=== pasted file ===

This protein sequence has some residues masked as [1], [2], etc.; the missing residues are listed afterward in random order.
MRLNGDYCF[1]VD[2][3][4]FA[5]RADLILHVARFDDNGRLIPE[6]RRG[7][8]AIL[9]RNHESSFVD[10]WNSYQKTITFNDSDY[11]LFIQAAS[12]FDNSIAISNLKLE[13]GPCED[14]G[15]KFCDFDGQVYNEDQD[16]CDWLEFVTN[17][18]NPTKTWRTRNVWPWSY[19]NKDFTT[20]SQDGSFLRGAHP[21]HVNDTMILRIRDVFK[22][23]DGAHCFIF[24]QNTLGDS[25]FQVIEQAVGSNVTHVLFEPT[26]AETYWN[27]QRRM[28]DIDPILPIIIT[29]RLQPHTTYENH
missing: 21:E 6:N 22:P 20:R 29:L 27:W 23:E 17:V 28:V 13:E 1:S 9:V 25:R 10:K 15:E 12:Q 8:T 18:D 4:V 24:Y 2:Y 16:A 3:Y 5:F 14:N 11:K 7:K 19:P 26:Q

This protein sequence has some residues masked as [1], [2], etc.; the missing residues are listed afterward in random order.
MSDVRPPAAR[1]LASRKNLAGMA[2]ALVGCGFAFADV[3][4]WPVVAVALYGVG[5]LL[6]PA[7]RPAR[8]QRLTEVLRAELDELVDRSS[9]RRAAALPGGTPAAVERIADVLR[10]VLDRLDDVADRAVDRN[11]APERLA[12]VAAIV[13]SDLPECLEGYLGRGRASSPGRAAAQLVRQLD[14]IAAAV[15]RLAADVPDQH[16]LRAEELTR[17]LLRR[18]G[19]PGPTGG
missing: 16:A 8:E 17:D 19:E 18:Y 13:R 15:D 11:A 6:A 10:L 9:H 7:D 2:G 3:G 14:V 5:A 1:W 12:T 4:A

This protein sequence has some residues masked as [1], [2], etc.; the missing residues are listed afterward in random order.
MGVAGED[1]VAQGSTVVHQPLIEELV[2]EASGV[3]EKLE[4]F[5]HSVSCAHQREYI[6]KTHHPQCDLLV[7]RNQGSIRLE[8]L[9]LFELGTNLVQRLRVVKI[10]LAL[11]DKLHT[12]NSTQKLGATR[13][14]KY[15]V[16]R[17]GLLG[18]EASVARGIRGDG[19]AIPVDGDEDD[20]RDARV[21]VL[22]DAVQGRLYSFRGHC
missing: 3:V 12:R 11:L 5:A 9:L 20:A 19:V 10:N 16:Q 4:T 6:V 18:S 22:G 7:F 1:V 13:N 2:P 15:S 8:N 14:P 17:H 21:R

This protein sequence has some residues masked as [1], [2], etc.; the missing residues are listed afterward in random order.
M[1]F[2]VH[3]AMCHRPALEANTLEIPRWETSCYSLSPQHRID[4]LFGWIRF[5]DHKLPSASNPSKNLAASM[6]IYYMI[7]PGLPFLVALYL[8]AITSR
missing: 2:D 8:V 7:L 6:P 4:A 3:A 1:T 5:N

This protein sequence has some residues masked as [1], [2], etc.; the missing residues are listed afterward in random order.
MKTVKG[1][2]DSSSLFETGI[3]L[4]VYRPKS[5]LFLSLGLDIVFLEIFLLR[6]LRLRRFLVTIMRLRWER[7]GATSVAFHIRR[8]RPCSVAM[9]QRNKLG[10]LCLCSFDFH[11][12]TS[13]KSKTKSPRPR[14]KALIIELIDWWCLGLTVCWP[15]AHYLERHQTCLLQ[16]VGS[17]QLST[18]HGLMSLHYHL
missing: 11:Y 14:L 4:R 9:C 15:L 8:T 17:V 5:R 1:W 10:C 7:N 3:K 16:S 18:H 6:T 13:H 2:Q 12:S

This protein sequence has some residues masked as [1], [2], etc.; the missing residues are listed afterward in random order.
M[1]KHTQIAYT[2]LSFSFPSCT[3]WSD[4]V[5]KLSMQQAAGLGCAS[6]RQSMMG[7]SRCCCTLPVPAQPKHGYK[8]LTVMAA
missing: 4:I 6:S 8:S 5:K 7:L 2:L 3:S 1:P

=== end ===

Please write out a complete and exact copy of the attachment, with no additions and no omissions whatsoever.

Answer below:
This protein sequence has some residues masked as [1], [2], etc.; the missing residues are listed afterward in random order.
MRLNGDYCF[1]VD[2][3][4]FA[5]RADLILHVARFDDNGRLIPE[6]RRG[7][8]AIL[9]RNHESSFVD[10]WNSYQKTITFNDSDY[11]LFIQAAS[12]FDNSIAISNLKLE[13]GPCED[14]G[15]KFCDFDGQVYNEDQD[16]CDWLEFVTN[17][18]NPTKTWRTRNVWPWSY[19]NKDFTT[20]SQDGSFLRGAHP[21]HVNDTMILRIRDVFK[22][23]DGAHCFIF[24]QNTLGDS[25]FQVIEQAVGSNVTHVLFEPT[26]AETYWN[27]QRRM[28]DIDPILPIIIT[29]RLQPHTTYENH
missing: 21:E 6:N 22:P 20:R 29:L 27:W 23:E 17:V 28:V 13:E 1:S 9:V 25:R 10:K 15:E 12:Q 8:T 18:D 4:V 24:Y 2:Y 16:A 3:Y 5:F 14:N 11:K 7:K 19:P 26:Q

This protein sequence has some residues masked as [1], [2], etc.; the missing residues are listed afterward in random order.
MSDVRPPAAR[1]LASRKNLAGMA[2]ALVGCGFAFADV[3][4]WPVVAVALYGVG[5]LL[6]PA[7]RPAR[8]QRLTEVLRAELDELVDRSS[9]RRAAALPGGTPAAVERIADVLR[10]VLDRLDDVADRAVDRN[11]APERLA[12]VAAIV[13]SDLPECLEGYLGRGRASSPGRAAAQLVRQLD[14]IAAAV[15]RLAADVPDQH[16]LRAEELTR[17]LLRR[18]G[19]PGPTGG
missing: 16:A 8:E 17:D 19:E 18:Y 13:R 15:D 11:A 6:A 10:L 9:H 7:D 2:G 3:G 14:V 5:A 1:W 12:T 4:A

This protein sequence has some residues masked as [1], [2], etc.; the missing residues are listed afterward in random order.
MGVAGED[1]VAQGSTVVHQPLIEELV[2]EASGV[3]EKLE[4]F[5]HSVSCAHQREYI[6]KTHHPQCDLLV[7]RNQGSIRLE[8]L[9]LFELGTNLVQRLRVVKI[10]LAL[11]DKLHT[12]NSTQKLGATR[13][14]KY[15]V[16]R[17]GLLG[18]EASVARGIRGDG[19]AIPVDGDEDD[20]RDARV[21]VL[22]DAVQGRLYSFRGHC
missing: 3:V 12:R 11:L 5:A 9:L 20:A 19:V 10:N 16:Q 4:T 6:V 18:S 22:G 7:F 1:V 13:N 2:P 15:S 8:N 14:P 17:H 21:R

This protein sequence has some residues masked as [1], [2], etc.; the missing residues are listed afterward in random order.
M[1]F[2]VH[3]AMCHRPALEANTLEIPRWETSCYSLSPQHRID[4]LFGWIRF[5]DHKLPSASNPSKNLAASM[6]IYYMI[7]PGLPFLVALYL[8]AITSR
missing: 2:D 8:V 7:L 6:P 4:A 3:A 1:T 5:N

This protein sequence has some residues masked as [1], [2], etc.; the missing residues are listed afterward in random order.
MKTVKG[1][2]DSSSLFETGI[3]L[4]VYRPKS[5]LFLSLGLDIVFLEIFLLR[6]LRLRRFLVTIMRLRWER[7]GATSVAFHIRR[8]RPCSVAM[9]QRNKLG[10]LCLCSFDFH[11][12]TS[13]KSKTKSPRPR[14]KALIIELIDWWCLGLTVCWP[15]AHYLERHQTCLLQ[16]VGS[17]QLST[18]HGLMSLHYHL
missing: 11:Y 14:L 4:R 9:C 15:L 8:T 17:V 5:R 1:W 10:C 7:N 3:K 16:S 18:H 6:T 13:H 2:Q 12:S

This protein sequence has some residues masked as [1], [2], etc.; the missing residues are listed afterward in random order.
M[1]KHTQIAYT[2]LSFSFPSCT[3]WSD[4]V[5]KLSMQQAAGLGCAS[6]RQSMMG[7]SRCCCTLPVPAQPKHGYK[8]LTVMAA
missing: 4:I 6:S 8:S 5:K 7:L 2:L 3:S 1:P